New Extract from Foreign Wood.

Practical Magazine 14, 1876

(Chemistry applied to the Arts, Manufactures, &c.
Dyeing, Calico Printing, Bleaching, Tanning, and Allied Subjects.)

The attempts hitherto made to find substitutes for catechu, sumach, and tannin have generally been fruitless. M. DUBOSC has obtained the best results from a tree of Brazil, known in that country by the popular name of quebracho. The particular form of its grain, which resembles a small shield, has given it the scientific name of aspidosperm. Botanists place it in the family of apocqueæ.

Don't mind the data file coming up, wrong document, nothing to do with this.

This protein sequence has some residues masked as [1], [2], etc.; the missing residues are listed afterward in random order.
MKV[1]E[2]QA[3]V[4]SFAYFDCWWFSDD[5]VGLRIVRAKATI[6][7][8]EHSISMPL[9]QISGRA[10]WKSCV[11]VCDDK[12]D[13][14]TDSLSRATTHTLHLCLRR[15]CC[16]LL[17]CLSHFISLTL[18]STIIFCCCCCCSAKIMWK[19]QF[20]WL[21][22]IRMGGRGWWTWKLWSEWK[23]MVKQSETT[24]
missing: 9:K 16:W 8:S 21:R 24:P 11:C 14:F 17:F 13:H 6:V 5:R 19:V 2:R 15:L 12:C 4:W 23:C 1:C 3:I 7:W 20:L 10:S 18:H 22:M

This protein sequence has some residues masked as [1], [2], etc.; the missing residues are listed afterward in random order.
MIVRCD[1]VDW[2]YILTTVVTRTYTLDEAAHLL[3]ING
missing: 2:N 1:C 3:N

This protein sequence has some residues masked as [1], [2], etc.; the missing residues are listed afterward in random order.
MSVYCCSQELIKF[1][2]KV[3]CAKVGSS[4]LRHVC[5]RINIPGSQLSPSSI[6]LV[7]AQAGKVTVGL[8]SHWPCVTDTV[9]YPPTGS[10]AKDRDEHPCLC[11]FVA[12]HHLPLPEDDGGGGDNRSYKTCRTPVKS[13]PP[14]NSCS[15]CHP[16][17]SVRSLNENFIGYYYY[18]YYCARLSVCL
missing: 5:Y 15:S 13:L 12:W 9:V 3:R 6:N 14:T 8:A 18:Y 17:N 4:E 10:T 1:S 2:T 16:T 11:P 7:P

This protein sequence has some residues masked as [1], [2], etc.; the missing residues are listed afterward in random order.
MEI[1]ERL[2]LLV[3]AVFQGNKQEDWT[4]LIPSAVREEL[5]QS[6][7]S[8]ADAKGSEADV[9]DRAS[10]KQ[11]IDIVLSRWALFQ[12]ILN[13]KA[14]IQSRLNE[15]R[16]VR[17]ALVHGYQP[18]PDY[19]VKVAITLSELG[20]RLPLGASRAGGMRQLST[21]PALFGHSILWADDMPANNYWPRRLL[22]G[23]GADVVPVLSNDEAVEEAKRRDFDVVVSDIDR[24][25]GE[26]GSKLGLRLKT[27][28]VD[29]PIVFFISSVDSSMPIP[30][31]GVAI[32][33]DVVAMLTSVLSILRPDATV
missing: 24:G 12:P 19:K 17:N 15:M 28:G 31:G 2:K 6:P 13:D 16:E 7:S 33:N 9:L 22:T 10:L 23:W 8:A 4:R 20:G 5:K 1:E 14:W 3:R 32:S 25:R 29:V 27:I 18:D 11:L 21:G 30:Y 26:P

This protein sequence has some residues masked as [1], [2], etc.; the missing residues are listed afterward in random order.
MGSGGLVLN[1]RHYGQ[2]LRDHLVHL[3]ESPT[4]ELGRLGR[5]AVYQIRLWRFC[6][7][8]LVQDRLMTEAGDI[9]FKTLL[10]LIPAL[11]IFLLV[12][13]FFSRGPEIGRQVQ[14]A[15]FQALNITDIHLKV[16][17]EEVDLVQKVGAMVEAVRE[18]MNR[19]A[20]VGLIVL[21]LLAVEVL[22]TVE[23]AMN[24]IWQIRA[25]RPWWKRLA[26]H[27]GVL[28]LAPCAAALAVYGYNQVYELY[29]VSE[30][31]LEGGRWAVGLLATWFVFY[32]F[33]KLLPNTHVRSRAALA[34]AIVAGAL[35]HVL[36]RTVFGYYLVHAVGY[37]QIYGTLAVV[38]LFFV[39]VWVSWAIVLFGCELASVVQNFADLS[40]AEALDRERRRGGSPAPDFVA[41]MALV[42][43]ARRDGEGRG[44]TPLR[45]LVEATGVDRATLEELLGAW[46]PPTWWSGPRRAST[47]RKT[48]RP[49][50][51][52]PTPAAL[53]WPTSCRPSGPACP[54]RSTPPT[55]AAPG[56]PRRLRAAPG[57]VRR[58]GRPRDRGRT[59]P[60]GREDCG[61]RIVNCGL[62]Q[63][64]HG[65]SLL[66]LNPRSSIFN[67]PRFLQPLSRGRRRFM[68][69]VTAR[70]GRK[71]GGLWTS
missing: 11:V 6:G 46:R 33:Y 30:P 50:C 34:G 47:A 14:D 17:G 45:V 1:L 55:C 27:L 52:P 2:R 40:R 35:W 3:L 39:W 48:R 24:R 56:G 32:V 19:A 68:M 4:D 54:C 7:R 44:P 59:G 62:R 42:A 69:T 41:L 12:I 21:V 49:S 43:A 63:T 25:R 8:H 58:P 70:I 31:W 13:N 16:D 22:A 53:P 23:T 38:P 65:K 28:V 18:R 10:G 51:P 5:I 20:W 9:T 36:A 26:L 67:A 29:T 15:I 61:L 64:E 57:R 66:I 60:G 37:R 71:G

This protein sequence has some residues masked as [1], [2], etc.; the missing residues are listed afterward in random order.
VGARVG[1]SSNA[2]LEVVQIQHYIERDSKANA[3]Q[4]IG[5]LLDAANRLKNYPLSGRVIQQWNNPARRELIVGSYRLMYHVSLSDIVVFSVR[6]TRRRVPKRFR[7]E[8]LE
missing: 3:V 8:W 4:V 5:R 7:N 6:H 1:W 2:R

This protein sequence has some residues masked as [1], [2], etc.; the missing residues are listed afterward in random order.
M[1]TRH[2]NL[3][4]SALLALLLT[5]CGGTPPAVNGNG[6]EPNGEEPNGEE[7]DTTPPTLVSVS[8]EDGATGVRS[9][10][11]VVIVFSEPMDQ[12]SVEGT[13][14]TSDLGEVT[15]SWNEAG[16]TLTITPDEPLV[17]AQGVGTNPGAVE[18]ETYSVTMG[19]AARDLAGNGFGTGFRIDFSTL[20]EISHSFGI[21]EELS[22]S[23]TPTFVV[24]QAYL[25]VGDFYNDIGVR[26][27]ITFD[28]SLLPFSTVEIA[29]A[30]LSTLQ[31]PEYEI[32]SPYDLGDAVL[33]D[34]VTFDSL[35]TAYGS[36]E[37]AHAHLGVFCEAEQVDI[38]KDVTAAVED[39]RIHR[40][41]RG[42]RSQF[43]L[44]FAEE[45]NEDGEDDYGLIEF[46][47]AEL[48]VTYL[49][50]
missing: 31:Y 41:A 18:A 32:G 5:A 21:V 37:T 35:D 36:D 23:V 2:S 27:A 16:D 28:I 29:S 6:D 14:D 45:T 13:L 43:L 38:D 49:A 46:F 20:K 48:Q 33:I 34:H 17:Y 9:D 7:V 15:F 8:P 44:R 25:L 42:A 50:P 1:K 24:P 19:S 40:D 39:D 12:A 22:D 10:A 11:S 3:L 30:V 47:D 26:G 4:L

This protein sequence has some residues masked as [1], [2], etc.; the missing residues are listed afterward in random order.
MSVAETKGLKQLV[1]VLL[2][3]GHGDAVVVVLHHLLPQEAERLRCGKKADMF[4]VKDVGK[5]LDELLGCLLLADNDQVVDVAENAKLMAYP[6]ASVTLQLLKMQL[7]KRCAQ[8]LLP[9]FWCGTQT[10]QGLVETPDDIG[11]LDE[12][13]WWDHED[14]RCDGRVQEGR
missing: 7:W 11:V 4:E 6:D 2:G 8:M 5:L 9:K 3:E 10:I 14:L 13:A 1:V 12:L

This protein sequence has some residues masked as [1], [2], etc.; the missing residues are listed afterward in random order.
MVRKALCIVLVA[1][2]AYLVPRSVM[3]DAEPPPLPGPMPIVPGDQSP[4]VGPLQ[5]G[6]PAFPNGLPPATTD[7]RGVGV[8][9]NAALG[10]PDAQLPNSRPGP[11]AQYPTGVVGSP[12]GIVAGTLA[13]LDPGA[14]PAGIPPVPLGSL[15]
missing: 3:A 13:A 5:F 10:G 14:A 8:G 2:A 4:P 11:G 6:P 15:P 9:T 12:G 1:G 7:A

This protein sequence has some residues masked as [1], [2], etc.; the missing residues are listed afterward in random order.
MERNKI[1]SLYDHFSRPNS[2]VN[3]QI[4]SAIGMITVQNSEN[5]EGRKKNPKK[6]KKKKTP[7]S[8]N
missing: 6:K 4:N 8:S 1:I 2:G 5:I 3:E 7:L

M. Dubosc submitted it to all the operations which dye-woods generally undergo, viz., cutting into chips or pulverization, lixiviation on the principle of methodical exhaustion, evaporation, and lastly concentration, till the extract assumes the desired consistence as liquid, paste, or solid, according to the requirements of commerce.

The extract of guebracho thus obtained may be advantageously substituted for catechu, sumach, and tannin in all their applications both to dyeing and tanning. M. Dubosc is the first to think of using this wood for procuring an eminently astringent product, which is likely to prove a valuable acquisition to those arts.

- Moniteur Industriel Belge, Jan. 1st, 1876.

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